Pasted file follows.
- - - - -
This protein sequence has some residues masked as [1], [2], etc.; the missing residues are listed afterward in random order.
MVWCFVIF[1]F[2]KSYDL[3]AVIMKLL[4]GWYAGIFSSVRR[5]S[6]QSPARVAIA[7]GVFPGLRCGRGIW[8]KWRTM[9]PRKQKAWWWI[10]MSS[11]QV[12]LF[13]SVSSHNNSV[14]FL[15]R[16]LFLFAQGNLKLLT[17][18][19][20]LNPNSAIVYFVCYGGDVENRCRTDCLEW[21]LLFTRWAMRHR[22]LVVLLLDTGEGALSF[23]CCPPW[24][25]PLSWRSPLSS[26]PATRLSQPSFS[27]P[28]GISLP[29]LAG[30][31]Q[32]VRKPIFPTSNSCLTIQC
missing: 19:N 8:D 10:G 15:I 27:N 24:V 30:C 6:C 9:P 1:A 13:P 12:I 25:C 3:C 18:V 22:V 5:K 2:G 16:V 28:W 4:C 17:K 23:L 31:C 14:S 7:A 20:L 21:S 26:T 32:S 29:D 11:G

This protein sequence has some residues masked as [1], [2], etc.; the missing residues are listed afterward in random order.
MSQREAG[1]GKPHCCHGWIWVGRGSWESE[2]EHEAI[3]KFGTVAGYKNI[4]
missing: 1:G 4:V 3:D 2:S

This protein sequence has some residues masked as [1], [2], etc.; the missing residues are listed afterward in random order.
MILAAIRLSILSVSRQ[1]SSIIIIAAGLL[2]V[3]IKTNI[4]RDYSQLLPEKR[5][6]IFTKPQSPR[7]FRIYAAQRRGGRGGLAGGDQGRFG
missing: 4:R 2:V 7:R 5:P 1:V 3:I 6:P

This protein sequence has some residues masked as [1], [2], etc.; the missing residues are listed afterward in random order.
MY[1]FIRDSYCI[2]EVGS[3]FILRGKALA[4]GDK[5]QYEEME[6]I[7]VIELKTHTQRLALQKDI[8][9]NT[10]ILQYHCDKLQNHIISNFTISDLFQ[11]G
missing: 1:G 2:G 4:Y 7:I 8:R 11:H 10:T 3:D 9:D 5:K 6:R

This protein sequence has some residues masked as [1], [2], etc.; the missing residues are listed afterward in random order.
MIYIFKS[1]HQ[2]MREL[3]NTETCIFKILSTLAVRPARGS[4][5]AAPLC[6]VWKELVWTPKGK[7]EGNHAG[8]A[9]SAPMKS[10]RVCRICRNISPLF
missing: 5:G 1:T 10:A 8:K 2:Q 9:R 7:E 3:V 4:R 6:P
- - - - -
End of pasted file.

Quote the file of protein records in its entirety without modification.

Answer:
This protein sequence has some residues masked as [1], [2], etc.; the missing residues are listed afterward in random order.
MVWCFVIF[1]F[2]KSYDL[3]AVIMKLL[4]GWYAGIFSSVRR[5]S[6]QSPARVAIA[7]GVFPGLRCGRGIW[8]KWRTM[9]PRKQKAWWWI[10]MSS[11]QV[12]LF[13]SVSSHNNSV[14]FL[15]R[16]LFLFAQGNLKLLT[17][18][19][20]LNPNSAIVYFVCYGGDVENRCRTDCLEW[21]LLFTRWAMRHR[22]LVVLLLDTGEGALSF[23]CCPPW[24][25]PLSWRSPLSS[26]PATRLSQPSFS[27]P[28]GISLP[29]LAG[30][31]Q[32]VRKPIFPTSNSCLTIQC
missing: 19:N 8:D 10:G 15:I 27:N 24:V 30:C 6:C 9:P 1:A 13:P 12:I 25:C 3:C 18:V 22:V 5:K 2:G 16:V 28:W 4:C 17:K 23:L 31:C 14:S 7:A 20:L 21:S 26:T 32:S 29:D 11:G

This protein sequence has some residues masked as [1], [2], etc.; the missing residues are listed afterward in random order.
MSQREAG[1]GKPHCCHGWIWVGRGSWESE[2]EHEAI[3]KFGTVAGYKNI[4]
missing: 1:G 4:V 3:D 2:S

This protein sequence has some residues masked as [1], [2], etc.; the missing residues are listed afterward in random order.
MILAAIRLSILSVSRQ[1]SSIIIIAAGLL[2]V[3]IKTNI[4]RDYSQLLPEKR[5][6]IFTKPQSPR[7]FRIYAAQRRGGRGGLAGGDQGRFG
missing: 4:R 2:V 7:R 5:P 1:V 3:I 6:P

This protein sequence has some residues masked as [1], [2], etc.; the missing residues are listed afterward in random order.
MY[1]FIRDSYCI[2]EVGS[3]FILRGKALA[4]GDK[5]QYEEME[6]I[7]VIELKTHTQRLALQKDI[8][9]NT[10]ILQYHCDKLQNHIISNFTISDLFQ[11]G
missing: 1:G 2:G 4:Y 7:I 8:R 11:H 10:T 3:D 9:D 5:K 6:R

This protein sequence has some residues masked as [1], [2], etc.; the missing residues are listed afterward in random order.
MIYIFKS[1]HQ[2]MREL[3]NTETCIFKILSTLAVRPARGS[4][5]AAPLC[6]VWKELVWTPKGK[7]EGNHAG[8]A[9]SAPMKS[10]RVCRICRNISPLF
missing: 5:G 1:T 10:A 8:K 2:Q 9:R 7:E 3:V 4:R 6:P